Herald Journal Columns
April 23, 2007, Herald Journal

By his wounds we are healed

By PAM FIECKE

One Sunday a grandmother brought her 5 year old grandson with her to church.

Sitting very quietly in thought before the service had begun, the grandson gently stepped up upon the kneeler; he wanted a better view of his surroundings.

He got his grandmother’s attention right away. She started to observe him more closely. His little arms were perched on the pew in front of him as he leaned forward. His head went to a downward position as he was looking at the foot of the cross.

He was in deep thought, and you could envision that the wheels of his mind were in full motion. His head and eyes were focused and moving up to the top of the cross, then his head slowly turned side to side to look at Jesus hands, nailed to the cross.

He then stepped off the kneeler quietly and sat beside her. His eyes then focused on a band-aid that he had on the top of his hand.

He proceeded to rub the band-aid softly. In just a few seconds the grandmother received a little tug on her shirt sleeve. She turned and quietly questioned her grandson, “Are you in need of something?”

She leaned over and she could see he wanted to whisper something into her ear. In his tiny little voice he asked, “Grandma, if I climb up the cross by Jesus and put band-aids on his owies, will that make him feel better?”

She whispered back to him, “Jesus owies don’t need to be covered. Jesus died on the cross to take our sins away. His owies are a reminder to all of us.”

In his tiny little voice he whispered, “Okay, grandma.. I just wanted to know.”

The grandmother knew her grandson would have a difficult time understanding, at such a young age, but then she thought for a moment and realized the answer can be very complex to all of us.

In reality, somewhere within our lives we have all encountered a time when we have cut ourselves, whether it be from a sharp knife, paper cut steel cut, glass cut, etc.

We can even relate with others, the pain of a tiny cut. They sting and they hurt.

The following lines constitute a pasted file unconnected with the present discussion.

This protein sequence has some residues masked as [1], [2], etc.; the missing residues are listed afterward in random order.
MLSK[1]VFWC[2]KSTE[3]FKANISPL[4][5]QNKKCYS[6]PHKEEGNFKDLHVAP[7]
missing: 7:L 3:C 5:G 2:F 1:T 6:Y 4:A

In order to prevent infections we all know that wounds need to be healed or properly taken care of.

If you cut yourself, you wash it and put on antibiotic cream and a Band-Aid over it so that it can properly heal.

If you have a more serious injury, you wrap it and apply pressure and go to a hospital or doctor to receive treatment.

Wounds, regardless of what kind, take time, patience and tending too. Wounds however, do not give healing. They are known to receive healing.

The amazing part comes when we think of Jesus’ wounds. We all know and have heard many times the gruesome death he encountered for our sins, just for the love of us.

If we sit and think for a moment, really think hard, the wounds of Jesus are different than our wounds because of who Jesus was.

Jesus bled, was beaten, crucified, and even put to death. Jesus’ wounds do not cry out to be covered with gauze or a band-aid or to even be restored to health.

Instead, his wounds give us healing. Jesus’ wounds are astounding as they cause us to rejoice on our part.

Jesus was wounded that we might be healed. Jesus was punished that we might be free. Jesus gave himself over to suffer in a most profound manner so we might live eternally.

We all need to be thankful to God for these life giving wounds.

Turning to Isaiah 53:5, written before all of us, “By his wounds we are healed.”


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